12 March 1991 - Current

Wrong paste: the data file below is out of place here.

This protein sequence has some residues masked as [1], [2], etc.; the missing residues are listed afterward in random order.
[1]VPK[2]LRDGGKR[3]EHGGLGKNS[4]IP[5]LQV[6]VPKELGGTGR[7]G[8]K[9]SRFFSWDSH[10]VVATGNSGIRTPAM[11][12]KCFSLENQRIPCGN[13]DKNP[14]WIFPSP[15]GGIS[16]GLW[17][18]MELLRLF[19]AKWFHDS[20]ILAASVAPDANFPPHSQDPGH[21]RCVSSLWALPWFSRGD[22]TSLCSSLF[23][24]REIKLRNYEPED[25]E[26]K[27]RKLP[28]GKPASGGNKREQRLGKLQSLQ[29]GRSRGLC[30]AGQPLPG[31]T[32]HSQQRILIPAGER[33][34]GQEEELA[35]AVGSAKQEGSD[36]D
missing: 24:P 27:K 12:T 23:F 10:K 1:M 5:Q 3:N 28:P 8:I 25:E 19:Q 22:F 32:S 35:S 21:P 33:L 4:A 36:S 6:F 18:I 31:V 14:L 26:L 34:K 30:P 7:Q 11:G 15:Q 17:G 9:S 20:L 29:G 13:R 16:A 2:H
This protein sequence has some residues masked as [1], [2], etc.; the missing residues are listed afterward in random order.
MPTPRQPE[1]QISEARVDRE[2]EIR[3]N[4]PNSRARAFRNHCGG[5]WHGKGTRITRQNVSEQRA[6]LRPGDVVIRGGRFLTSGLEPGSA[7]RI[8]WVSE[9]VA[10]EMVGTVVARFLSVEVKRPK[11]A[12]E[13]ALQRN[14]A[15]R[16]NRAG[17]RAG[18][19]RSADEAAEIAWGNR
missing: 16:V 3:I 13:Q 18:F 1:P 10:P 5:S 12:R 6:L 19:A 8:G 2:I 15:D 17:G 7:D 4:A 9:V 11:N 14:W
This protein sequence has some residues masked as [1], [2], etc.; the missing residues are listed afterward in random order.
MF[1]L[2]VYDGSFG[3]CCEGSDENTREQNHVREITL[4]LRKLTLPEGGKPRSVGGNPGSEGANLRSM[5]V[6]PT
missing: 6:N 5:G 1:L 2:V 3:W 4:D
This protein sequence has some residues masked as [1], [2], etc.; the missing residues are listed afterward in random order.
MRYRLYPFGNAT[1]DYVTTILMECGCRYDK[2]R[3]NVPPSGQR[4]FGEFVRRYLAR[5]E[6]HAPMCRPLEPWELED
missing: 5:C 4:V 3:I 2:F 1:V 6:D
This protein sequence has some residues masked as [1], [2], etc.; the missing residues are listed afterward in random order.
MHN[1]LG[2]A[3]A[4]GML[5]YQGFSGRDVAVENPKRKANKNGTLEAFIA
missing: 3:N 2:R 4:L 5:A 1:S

Ms SHEED (Shepparton) (16:46:39): I rise to speak on the budget reply motion. There are a lot of things in the 2019–20 budget that I would like to refer to, and in doing so many of them are flow‑ons from the previous budget. First of all, just to articulate what we found in the budget that was particularly relevant to my electorate, I was pleased to see $7 million towards a fish hatchery in Shepparton. This is for the development of Murray cod to go back into our rivers and streams to improve our environments, but it is also part of the Target One Million fishing project of the state government. While there are now plans being put together to build this fishery in the area of Shepparton, I am seeing this as also creating an opportunity to expand our tourism, so it is very important that we build into this native fishery project the opportunity for tourists to go through and see it. In Narrandera in New South Wales there is an extraordinary fish hatchery that has been established with a wonderful interpretive centre and other facilities around it that really make great opportunities available for education purposes and for tourism. In the last Parliament $170 million was allocated to stage 1 of the redevelopment of Goulburn Valley Health. Stage 1 is well underway and the top floor of the tower will be going on very shortly. Two million dollars was allocated in this budget for the intensive planning for stage 2 of Goulburn Valley Health’s redevelopment. That is a very important part of the rolling out of health services in our region which will meet the needs of our community into the future, including upgrades to a whole range of the cancer services available to us in Shepparton. Asbestos in our schools remains a problem, and I was pleased to see that Nathalia Secondary College has been allocated $1.8 million to deal with what is happening in that secondary college. Shepparton will share in a $5 million commitment towards seven regional basketball hubs. In an area where health issues are challenging, particularly obesity in many regional areas—and Shepparton is very much a part of that—anything that promotes sport and opportunities is welcome by way of investment. We have the Dookie agricultural college located in our area, a very longstanding asset that has been used for many generations for young people to undertake their agricultural college studies. While it had a bit of a downtime, Melbourne University is reinvesting in the Dookie agricultural college, and it is now seeing more students there all the time. There has been $6 million allocated for Dookie to share with two other regional campuses for accommodation and other developments on its campus. In talking about previous major commitments, a lot of the budgetary announcements of the past are currently being rolled out. Shepparton rail has achieved $356 million in funding. Stage 1, which was the stabling and some works around the Shepparton railway station, have been completed. We now have our fifth service and numerous additional bus services running between Shepparton and Seymour and in some cases Shepparton and Melbourne. At the moment the planning is well underway to commence stage 2. I have called on the government to roll stages 2 and 3 together. Stage 2 is a whole lot of work that will involve lengthening platforms at a range of stations between Shepparton and Seymour. There are many level crossings that need signalling, removing or addressing in some way. But importantly the track work needs to be done to make these tracks ready for VLocity trains and it looks like that is stage 3. It is why I say to the government: roll stages 2 and 3 together; get them done together so that at that point we will actually be ready to put up to nine VLocity trains a day between Shepparton and Melbourne on that line. The Shepparton education plan was allocated $21 million in the previous budget, and that project is now rolling out. Of course it will need substantially more funding because this is seeing a major transformation of secondary education in our region, bringing together the four secondary colleges in Shepparton and Mooroopna onto one campus. It is a model of nine schools, with 300 children in each school, all on one campus, with all other facilities—STEM, performing arts and physical education facilities all on the one campus. So it is three schools in a neighbourhood—each school, 300 students. This has been designed as a way to better attend to the needs of young people in smaller environments but still having them together on a much larger campus where the benefit of having all of the resources on one campus is actually available. There will be a high emphasis on wellbeing for students. Unfortunately there has been a push probably in the last month to six weeks of people pushing back on this. I fear that this is party driven. During the last election campaign the National Party used the notion of our super-school as a negative and alleged that there had not been sufficient consultation and that it was not necessarily the best solution. This was a community-driven project. All school councils were onboard. All principals are onboard. Families are so excited to see that there is the prospect of an education system with all the physical facilities encompassed in it to really provide for young people into the future. It is also going to be located on the old Shepparton High School site, which is part of an education precinct within walking distance of La Trobe University and within walking distance of the existing TAFE college. So there is an opportunity for that integration of those educational services to be on that one precinct and to really take advantage of it. It will cut away so much of the bussing that our young students have had to do to get access to facilities. To do specialist maths you had to get a bus to Bendigo. To do physics you had to get on a bus and go to another school. You could not do geography. You could not do Australian history. There was not even agriculture and horticulture being taught at a VCE level in Shepparton, and this is the heart of agriculture and horticulture, a region that is just so well-known for it. So I am really hopeful that the community will get behind seeing that this is an enormous opportunity for young people and will provide outcomes that will be outstanding, particularly given that no other options were ever put forward and those opposing it still have no other plans that might in any way be better. Unfortunately sometimes with consultations people do not bother to take the opportunity to become involved but become concerned once the decision has been made. There are many meetings being held in our region, and I would urge everyone to take their concerns to their schools, to their principals and to the new executive principal so they can have any concerns they might have allayed. The rollout of three-year-old kindergarten will be a terrific initiative and will eventually come to our area—a major regional area that has significant disadvantage, and there is no doubt that all the studies show investing in early childhood is the best and the most important way to spend your dollar. Part of the Shepparton education plan is the building of an integrated early childhood centre at Mooroopna Primary School. Now, this is in a very disadvantaged area. We have been to visit Doveton College. We have looked at the model there that seems to be working really well. We will be looking at adopting that hub notion, where young families will come for their maternal and child health service, their three-year-old kindergarten and their four-year-old kindergarten playgroups and then flow on into the primary school setting. That will be built within the next 12 months and be underway. So that investment in early childhood is really the first investment that will be up and going and operating under the Shepparton education plan, but it was felt that the investment had to go into the secondary colleges because of the neglect of those colleges for so very long and the deterioration in the outcomes in those four schools. The further reduction in payroll tax is a really important business initiative in regions, and so many business people in my area have welcomed year after year in the budgets the reductions that have taken place and continue to take place. I believe that while we are seeing a lot of government investment in the Shepparton district and the flow-on benefits from that, it is not only government investments that are happening, because when you get that critical mass of energy and work going on in a town the flow-on effects are that new businesses are opening to support these developments. A range of new commercial enterprises are opening, and people are really talking about the fact that Shepparton is really buzzing. Unfortunately that leads me to an issue which is not entirely budget-related. It is very distressing to live in a community where your major regional centre is doing well but the community around it—the farming community—is in crisis. The dairy industry is a fundamental part of our community. Since 2000 we have lost 59 per cent of our dairy farmers. We have lost 48 per cent of our milk production. We have some of the major milk processors located in our region, who are now struggling to get the supply that they need to produce the goods that they want to for local consumption but also for export. Nobody has come up with a solution for what to do about the dairy industry, but a very significant part of that in our region relates to access to water. While there has been a drought right along the eastern seaboard, there is something else going on, and it is something more sinister, and it relates to the fact that we have water speculators in our market. At least 7 per cent of water now out there in the free trade in water is owned by speculators, and it is alleged that they are manipulating the market. So if ever we needed transparency it is now, and it is very important that we come to some sort of decision about what that transparency is—what it looks like. We want to know where the farmers are, we want to know what water our neighbours own, when they are selling it and who they are selling it to. We want to know what speculators are there. We want a situation where water in our region is used for food production, not manipulated and used in other ways. So while this is not entirely a budgetary issue, it is certainly a major issue for our whole northern Victoria region. Just in the last moment I will have right now I want to talk about our Fairley Leadership program, and regional leadership programs are really important. There was no particular line in the budget about the future of funding of these programs, although I am assured Regional Development Victoria will continue funding for the next 12 months and we will be looking to see what funding will be available. They are looking at how they have been operating and what they will do in the future. I cannot commend these organisations enough for the work that they do in developing local leadership. You would not find a board or a committee in my region that did not have a fellow of a leadership program on it, so it is really investing in the public capital of our region to continue these regional leadership programs throughout the region. The SPEAKER: Order! The time set down for consideration of items on the government business program has arrived and I am required to interrupt business. The member will be able to continue her contribution when the matter is next before the Chair.